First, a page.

Way back in the days when I first reviewed this set, it was for the long-gone $ensible Sound magazine. I mention this because it always seemed to me that the word sensible in the publication's title referred to spending one's time and money reasonably, knowingly, for the best possible performance and sound. That would apply in uncommon measure to this release of Bach's most popular orchestral music in Philips's old "Trio" series of mid-priced, three-disc sets. The performances on this Bach album are among the best you'll find, and to have them together at so moderate cost is a sensible value, particularly now, since Philips is no more.
The stars of the show are no doubt the Brandenburg Concertos, recorded in 1981 by Sir Neville Marriner, the Academy of St. Martin in the Fields, and a slew of all-star soloists. Each of the six concertos features well-known performers like Henryk Szeryng, Kenneth Sillito and Carlo Pini on violin; Heinz Holliger, oboe; Andre Bernard, trumpet; Michala Petri, recorder; George Malcolm, harpsichord; and Jean-Pierre Rampal, flute. Because Bach intended the concertos to highlight specific instruments and specific instrumentations, these pieces work splendidly as star vehicles for their soloists. In fact, the only reservation a person might have is that the Academy play on modern instruments, and many listeners have by now gotten used to hearing Baroque music played a bit faster and on period instruments. That aside, if you are in the mood for a refined, elegant, and entertainingly traditional approach to the Brandenburgs, this set is as good as it gets.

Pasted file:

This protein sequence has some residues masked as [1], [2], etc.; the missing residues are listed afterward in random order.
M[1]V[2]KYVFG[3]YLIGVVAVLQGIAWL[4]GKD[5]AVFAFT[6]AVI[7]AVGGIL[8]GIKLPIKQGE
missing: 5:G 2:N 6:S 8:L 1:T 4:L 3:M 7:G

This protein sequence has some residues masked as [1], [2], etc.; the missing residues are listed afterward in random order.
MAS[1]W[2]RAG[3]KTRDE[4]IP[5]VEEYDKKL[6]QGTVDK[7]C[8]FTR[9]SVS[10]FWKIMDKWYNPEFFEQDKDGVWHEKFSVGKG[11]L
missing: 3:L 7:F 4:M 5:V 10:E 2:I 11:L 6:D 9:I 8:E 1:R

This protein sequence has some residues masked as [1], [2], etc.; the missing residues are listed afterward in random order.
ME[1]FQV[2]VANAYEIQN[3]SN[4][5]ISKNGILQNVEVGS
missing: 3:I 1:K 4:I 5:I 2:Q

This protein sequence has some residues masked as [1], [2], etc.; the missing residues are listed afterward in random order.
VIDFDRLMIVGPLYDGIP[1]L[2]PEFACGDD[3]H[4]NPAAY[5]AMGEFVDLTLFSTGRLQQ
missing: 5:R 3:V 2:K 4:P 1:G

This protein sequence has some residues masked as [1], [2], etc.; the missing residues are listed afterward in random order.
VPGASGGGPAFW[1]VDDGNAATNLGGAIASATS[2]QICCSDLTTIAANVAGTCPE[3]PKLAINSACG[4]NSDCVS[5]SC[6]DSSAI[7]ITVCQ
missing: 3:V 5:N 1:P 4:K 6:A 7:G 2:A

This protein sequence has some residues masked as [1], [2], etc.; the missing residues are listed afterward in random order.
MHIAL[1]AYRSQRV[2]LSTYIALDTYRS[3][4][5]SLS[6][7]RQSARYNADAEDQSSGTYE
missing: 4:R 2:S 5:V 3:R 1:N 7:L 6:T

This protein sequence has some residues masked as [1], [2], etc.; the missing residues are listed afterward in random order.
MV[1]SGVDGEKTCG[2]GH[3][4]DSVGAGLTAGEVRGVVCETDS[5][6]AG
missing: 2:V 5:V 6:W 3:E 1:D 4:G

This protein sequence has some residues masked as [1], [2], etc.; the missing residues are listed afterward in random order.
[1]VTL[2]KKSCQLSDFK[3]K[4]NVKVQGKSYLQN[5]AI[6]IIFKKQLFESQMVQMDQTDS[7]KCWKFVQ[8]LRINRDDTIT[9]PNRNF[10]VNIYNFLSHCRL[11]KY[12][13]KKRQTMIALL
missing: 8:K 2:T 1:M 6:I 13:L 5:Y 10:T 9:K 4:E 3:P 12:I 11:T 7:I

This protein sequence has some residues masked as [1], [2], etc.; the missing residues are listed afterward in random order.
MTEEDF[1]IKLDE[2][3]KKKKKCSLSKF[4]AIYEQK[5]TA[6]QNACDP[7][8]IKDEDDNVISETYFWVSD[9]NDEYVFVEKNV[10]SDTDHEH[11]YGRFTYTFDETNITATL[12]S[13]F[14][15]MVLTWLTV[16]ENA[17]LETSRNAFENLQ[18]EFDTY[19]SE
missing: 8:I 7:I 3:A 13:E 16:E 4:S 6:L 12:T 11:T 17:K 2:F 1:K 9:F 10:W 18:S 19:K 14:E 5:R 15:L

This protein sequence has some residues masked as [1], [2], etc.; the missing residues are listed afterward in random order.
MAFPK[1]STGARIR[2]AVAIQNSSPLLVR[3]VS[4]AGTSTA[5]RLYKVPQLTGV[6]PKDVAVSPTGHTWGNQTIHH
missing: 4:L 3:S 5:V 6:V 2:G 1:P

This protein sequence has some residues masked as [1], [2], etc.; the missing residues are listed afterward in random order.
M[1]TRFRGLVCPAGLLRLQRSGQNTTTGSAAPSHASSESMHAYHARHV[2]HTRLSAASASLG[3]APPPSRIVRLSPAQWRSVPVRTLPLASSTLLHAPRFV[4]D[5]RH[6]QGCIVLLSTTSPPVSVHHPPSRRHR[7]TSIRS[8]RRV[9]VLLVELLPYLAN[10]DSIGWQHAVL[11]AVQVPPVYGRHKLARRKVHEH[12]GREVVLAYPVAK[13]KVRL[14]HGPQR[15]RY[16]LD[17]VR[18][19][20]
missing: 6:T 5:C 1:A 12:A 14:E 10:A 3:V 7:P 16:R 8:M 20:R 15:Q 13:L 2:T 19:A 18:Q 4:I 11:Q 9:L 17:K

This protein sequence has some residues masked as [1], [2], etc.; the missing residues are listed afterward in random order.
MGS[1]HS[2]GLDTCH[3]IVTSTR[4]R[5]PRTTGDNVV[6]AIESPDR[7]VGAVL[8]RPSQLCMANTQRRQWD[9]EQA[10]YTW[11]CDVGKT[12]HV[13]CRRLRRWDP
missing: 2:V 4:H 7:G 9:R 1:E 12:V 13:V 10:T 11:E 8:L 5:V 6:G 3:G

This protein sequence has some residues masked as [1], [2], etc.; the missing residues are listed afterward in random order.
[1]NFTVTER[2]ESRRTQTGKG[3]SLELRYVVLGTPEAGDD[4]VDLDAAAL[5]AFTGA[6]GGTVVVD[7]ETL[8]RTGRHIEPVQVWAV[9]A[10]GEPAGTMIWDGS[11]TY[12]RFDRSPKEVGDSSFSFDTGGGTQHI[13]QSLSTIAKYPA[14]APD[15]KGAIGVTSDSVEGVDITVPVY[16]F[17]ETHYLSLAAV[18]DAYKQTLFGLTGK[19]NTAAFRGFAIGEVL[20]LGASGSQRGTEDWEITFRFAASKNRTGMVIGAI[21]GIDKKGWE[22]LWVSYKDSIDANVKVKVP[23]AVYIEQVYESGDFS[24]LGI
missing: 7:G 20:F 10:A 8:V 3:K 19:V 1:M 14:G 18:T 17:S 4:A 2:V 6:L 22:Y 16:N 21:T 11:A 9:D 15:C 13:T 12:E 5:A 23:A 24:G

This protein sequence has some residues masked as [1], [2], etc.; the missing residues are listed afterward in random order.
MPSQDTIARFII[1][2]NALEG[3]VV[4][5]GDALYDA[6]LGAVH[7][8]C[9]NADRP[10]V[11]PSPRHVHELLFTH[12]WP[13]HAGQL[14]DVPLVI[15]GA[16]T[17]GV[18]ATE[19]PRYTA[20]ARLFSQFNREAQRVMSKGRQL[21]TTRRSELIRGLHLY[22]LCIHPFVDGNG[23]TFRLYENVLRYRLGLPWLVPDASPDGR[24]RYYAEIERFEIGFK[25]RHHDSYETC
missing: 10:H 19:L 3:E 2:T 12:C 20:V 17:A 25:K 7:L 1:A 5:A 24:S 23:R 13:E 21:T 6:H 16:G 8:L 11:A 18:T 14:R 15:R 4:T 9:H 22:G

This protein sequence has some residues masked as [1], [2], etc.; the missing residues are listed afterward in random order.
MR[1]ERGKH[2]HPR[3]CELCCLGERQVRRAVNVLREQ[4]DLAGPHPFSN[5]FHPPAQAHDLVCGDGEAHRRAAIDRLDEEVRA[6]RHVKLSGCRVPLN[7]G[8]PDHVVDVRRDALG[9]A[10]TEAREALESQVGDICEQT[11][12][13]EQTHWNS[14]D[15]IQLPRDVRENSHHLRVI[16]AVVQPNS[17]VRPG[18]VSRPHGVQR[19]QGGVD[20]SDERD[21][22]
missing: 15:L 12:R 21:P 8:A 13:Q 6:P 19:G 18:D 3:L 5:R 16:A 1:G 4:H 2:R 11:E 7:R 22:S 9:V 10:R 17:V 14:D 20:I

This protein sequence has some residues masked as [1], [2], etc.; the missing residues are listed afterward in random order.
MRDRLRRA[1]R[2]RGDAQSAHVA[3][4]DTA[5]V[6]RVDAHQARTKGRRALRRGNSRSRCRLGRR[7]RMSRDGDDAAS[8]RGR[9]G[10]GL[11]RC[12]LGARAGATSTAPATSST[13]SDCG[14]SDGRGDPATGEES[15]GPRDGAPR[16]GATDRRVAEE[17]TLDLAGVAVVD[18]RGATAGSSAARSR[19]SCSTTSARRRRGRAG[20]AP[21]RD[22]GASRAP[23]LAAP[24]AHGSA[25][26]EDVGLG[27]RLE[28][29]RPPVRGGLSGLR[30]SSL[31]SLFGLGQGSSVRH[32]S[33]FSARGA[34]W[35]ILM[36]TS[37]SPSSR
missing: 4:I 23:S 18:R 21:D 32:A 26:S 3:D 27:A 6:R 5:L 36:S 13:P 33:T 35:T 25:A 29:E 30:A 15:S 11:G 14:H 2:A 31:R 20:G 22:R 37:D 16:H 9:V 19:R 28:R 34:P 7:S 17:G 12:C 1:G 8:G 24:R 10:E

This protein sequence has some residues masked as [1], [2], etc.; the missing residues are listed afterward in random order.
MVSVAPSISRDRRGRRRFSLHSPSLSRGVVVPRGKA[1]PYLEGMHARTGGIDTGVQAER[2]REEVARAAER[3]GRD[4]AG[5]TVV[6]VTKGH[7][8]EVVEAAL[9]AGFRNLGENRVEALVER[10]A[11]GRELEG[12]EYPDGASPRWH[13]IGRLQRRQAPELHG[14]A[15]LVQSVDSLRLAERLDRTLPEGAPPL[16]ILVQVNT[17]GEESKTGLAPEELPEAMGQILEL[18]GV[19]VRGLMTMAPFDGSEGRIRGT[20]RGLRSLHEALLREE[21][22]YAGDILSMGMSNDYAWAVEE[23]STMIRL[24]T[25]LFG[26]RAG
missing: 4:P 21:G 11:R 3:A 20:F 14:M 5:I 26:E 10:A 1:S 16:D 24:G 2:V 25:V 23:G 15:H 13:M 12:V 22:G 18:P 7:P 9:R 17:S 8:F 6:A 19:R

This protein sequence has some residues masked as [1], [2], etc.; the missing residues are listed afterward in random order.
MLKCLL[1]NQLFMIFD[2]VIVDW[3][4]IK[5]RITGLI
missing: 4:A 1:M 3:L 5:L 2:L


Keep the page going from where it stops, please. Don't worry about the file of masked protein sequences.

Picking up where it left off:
|Sir Neville Marriner|
Rounding out the set are Bach's two Concertos for Violin and his Concerto for Two Violins, with Henryk Szeryng in the former two and accompanied in the latter by Maurice Hasson. Szeryng was a master craftsman whose performances were not always the most animated but were always impeccably executed. Such is the case here.
The late Seventies-Early Eighties sound is vintage Philips, which is to say it is mostly soft and warm and remarkably listenable. Although there is never much sense of transparency about the sound, the detail is there regardless, and it all seems quite right for the kind of music and the kind of interpretations that Marriner and the Academy provide.
Given that one can still find this set new at a reasonable price and used at a ridiculously low price, I could hardly recommend it higher.
To listen to a brief excerpt from this album, click here: